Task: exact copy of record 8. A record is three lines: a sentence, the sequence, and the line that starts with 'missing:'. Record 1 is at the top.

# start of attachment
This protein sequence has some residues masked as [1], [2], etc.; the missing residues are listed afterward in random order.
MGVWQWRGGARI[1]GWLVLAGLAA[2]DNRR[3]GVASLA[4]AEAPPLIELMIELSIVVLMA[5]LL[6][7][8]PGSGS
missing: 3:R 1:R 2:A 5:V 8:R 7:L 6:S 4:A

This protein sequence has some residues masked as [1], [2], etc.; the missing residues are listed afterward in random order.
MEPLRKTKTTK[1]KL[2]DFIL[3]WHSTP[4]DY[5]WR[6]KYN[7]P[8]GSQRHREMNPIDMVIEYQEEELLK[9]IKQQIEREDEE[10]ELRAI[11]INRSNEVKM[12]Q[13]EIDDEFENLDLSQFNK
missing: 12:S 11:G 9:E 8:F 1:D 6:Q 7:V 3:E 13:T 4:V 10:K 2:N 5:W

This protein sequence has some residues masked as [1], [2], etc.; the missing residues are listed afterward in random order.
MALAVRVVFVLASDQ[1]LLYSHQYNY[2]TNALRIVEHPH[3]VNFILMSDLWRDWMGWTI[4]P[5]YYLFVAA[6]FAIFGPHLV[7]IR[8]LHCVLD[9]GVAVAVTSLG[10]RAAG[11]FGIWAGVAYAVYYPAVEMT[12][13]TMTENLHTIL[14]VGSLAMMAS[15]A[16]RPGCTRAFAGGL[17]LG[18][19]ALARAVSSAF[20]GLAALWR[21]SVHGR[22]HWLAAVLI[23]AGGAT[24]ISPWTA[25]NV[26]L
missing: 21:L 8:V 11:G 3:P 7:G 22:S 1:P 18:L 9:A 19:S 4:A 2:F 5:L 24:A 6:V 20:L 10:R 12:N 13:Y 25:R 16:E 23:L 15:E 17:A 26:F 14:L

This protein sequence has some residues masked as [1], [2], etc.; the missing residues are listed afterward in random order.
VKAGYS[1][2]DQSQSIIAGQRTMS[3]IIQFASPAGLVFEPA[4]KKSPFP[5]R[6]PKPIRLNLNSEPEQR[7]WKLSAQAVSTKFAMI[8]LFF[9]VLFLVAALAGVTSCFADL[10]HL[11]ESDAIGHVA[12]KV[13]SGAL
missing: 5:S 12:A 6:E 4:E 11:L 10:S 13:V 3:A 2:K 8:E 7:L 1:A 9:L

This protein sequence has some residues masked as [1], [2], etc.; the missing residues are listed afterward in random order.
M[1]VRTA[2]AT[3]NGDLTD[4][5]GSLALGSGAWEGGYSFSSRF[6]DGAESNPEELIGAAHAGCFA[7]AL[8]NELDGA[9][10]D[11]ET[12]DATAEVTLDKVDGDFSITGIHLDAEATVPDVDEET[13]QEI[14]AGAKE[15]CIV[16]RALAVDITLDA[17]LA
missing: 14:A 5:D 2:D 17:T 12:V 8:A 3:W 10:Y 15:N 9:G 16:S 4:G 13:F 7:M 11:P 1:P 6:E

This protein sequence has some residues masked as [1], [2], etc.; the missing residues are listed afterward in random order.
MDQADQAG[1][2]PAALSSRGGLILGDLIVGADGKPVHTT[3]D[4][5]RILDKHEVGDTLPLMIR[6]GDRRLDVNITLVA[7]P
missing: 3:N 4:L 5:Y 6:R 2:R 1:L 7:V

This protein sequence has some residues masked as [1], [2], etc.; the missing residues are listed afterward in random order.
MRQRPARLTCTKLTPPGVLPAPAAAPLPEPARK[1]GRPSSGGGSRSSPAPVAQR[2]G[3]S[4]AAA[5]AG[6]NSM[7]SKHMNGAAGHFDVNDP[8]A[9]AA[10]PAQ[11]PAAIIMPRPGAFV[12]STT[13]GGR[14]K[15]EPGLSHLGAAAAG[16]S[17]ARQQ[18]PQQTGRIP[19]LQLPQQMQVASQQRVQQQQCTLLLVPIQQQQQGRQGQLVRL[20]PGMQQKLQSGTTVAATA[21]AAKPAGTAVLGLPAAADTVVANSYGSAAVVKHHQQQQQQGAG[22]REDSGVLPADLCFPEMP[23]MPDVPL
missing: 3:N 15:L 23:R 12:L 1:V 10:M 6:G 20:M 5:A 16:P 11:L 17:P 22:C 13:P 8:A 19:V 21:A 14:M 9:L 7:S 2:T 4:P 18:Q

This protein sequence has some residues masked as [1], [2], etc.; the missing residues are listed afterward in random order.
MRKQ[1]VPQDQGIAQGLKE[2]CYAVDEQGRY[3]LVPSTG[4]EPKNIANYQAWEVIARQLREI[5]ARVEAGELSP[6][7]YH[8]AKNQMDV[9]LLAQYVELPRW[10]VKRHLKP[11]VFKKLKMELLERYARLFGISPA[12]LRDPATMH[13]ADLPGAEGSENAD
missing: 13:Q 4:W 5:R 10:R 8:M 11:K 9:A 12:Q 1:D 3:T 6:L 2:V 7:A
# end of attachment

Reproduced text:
This protein sequence has some residues masked as [1], [2], etc.; the missing residues are listed afterward in random order.
MRKQ[1]VPQDQGIAQGLKE[2]CYAVDEQGRY[3]LVPSTG[4]EPKNIANYQAWEVIARQLREI[5]ARVEAGELSP[6][7]YH[8]AKNQMDV[9]LLAQYVELPRW[10]VKRHLKP[11]VFKKLKMELLERYARLFGISPA[12]LRDPATMH[13]ADLPGAEGSENAD
missing: 13:Q 4:W 5:R 10:R 8:M 11:K 9:A 12:Q 1:D 3:T 6:L 2:V 7:A